The World Health Organization (WHO), in collaboration with the Pan American Health Organization (PAHO), is set to convene its inaugural global workshop on biodiversity, traditional knowledge, health and well-being in Rio de Janeiro, Brazil, from July 25th to 28th, 2023.
Biodiversity and traditional knowledge extend beyond health and are intricately linked to natural resource management. Indigenous communities often have a deep understanding of their natural surroundings, the medicinal properties of various plants, and how the variety of plant and animal life supports food security, livelihoods, nutrition, and other dimensions of health and well-being. Biodiversity and traditional knowledge are foundational pillars of health and well-being and are essential to meeting the global commitments made under the Sustainable Development Goals (SDGs), the Kunming-Montreal Global Biodiversity Framework (KMGBF), and the Paris Climate Agreement.
The workshop will provide a platform for dialogue, knowledge-sharing and capacity-strengthening among key stakeholders, including Indigenous Peoples, Afro-descendants, ministries of health, civil society and other stakeholders, as an input to the core biodiversity stream of the first WHO Traditional Medicine Global Summit to be held on 17-18 August 2023 in Gandhinagar, Gujarat, India. It also aims to further advance the draft Montreal Pathway, in light of the adoption of the KMGBF (2022-2030).
The workshop will provide a unique opportunity for traditional health practitioners and policymakers to learn from each other and develop recommendations for policy and practice.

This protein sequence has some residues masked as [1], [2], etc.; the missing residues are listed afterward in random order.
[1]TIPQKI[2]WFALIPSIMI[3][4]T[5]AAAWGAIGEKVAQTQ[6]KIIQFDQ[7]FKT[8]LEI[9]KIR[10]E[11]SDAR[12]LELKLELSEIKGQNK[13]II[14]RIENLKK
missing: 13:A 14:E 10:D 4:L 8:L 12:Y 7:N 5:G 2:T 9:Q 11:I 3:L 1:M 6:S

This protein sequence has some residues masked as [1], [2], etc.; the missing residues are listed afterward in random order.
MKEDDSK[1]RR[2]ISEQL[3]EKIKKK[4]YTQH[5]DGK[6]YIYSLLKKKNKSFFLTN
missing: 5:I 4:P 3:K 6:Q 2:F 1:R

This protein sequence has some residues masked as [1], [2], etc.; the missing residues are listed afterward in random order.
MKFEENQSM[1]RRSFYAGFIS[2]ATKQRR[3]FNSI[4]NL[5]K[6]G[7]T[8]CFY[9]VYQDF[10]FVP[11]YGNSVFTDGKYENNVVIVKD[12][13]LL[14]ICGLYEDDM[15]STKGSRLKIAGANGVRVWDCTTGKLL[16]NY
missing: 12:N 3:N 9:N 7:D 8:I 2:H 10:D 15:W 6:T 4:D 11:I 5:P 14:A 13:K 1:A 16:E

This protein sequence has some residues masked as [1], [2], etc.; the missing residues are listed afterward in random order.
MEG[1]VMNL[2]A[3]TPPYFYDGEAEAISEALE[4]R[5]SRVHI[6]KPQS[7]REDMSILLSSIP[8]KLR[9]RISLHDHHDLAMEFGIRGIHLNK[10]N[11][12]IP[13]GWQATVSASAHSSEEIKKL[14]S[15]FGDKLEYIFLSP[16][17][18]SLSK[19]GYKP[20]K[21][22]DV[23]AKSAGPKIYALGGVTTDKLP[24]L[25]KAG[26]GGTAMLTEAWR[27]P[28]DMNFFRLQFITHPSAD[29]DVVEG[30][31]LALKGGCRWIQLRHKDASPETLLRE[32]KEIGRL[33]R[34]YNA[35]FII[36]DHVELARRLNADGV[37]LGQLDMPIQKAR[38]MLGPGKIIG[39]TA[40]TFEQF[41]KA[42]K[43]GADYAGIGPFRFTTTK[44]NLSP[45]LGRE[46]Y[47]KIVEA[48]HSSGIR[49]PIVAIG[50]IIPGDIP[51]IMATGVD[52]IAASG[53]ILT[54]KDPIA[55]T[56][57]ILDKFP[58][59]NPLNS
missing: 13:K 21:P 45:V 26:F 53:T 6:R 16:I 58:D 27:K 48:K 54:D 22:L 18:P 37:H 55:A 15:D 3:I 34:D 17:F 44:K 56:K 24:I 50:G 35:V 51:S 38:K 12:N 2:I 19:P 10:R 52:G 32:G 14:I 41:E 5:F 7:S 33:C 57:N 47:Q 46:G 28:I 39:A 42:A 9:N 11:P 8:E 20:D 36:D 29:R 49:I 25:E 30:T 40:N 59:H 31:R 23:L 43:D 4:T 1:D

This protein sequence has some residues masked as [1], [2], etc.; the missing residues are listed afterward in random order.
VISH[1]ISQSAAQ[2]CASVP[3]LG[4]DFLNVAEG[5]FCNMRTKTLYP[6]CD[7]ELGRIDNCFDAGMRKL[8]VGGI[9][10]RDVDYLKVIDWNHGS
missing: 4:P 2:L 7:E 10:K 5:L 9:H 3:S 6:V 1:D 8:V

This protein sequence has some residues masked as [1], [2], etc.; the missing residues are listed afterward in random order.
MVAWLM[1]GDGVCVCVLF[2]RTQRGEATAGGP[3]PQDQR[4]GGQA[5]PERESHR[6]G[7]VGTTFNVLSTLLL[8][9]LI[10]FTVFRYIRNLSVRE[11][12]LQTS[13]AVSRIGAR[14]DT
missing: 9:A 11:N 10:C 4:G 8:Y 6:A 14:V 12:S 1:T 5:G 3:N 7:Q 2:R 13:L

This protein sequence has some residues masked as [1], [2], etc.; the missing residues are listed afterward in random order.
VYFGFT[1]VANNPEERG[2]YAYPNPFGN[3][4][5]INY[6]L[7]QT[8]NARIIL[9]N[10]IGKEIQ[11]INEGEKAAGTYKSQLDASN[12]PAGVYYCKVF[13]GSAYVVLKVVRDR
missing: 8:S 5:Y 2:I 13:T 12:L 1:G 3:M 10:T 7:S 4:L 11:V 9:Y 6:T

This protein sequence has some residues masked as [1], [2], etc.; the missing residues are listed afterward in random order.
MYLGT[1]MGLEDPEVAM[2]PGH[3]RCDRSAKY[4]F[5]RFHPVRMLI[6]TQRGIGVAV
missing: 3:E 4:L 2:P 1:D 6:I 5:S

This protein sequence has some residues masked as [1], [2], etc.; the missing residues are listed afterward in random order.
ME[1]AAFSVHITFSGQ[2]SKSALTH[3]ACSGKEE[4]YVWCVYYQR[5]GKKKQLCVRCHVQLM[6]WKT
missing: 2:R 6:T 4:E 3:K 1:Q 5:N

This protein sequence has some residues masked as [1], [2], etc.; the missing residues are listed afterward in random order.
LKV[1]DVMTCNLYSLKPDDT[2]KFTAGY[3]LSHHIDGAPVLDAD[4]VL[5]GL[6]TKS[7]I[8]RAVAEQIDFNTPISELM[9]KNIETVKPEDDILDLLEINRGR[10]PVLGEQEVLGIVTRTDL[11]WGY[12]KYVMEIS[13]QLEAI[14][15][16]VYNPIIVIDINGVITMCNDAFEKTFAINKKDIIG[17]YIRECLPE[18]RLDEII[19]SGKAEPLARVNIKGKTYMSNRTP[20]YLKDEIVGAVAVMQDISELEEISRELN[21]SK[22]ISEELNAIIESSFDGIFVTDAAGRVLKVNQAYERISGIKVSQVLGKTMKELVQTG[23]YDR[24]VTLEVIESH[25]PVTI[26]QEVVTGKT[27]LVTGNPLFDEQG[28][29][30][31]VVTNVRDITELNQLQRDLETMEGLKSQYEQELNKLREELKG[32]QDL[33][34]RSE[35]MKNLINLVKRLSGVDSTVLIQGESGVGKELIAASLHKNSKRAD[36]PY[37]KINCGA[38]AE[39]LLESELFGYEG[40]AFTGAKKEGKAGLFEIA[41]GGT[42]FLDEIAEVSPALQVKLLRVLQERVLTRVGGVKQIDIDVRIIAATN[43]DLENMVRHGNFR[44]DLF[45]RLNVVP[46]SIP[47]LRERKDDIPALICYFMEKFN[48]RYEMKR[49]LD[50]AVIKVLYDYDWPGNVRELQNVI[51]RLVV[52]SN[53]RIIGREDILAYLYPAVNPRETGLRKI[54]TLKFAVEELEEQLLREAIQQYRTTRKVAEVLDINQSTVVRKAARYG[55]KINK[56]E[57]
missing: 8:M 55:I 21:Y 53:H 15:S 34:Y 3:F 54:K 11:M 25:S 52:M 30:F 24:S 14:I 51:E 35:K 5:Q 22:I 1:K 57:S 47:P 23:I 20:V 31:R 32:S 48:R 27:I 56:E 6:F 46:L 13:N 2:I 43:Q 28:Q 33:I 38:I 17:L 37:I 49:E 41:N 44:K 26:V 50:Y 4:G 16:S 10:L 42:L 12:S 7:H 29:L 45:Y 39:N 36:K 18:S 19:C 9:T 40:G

The workshop will be divided into two parts: One regional component for the Region of the Americas (AMRO) on July 25-26, followed by a two-day workshop in which representatives from all of the other WHO regions will also be in attendance.
Key themes to be explored in the workshop will include:
- Mainstreaming of biodiversity-health linkages into environment and public health policies, plans, and projects.
- The conservation, sustainable management, and use of biodiversity and traditional knowledge to safeguard health and well-being.
- The role of biodiversity and medicinal plants in the prevention and management of health issues among Indigenous Peoples.
- The importance of biodiversity for the health and well-being of Indigenous Peoples as it pertains to sustainable and healthy food systems and traditional medicine.
- Strengthening national capacities on biodiversity, climate, and human health inter-linkages, including on sustainable and healthy food systems, nature-based solutions, and One Health.
- Advances in Indigenous and Afro-descendant traditional medicine into health systems.
- The participation and recognition of traditional health practitioners in health systems; and,
- The importance of community participation and engagement in the design and implementation of community health policies and programs.
The meeting outcomes, in the form of a draft “Recommendations to the first WHO Traditional Medicine Summit,” will be reported in a plenary session under the biodiversity stream of the Global Summit in Gandhinagar, Gujarat, India, on the margins of the G20.
With a focus on the sustainable management and use of biodiversity in a changing climate, the workshop will contribute to the identification and exchange of initiatives, best practices, and legislative frameworks for the sustainable management and use of biodiversity to support health and well-being. Other thematic areas that will be discussed include food security and nutrition, One Health, sustainable livelihoods, climate change adaptation, Indigenous and land tenure rights and strengthening access to healthcare in underserved communities through a better integration of traditional medicines.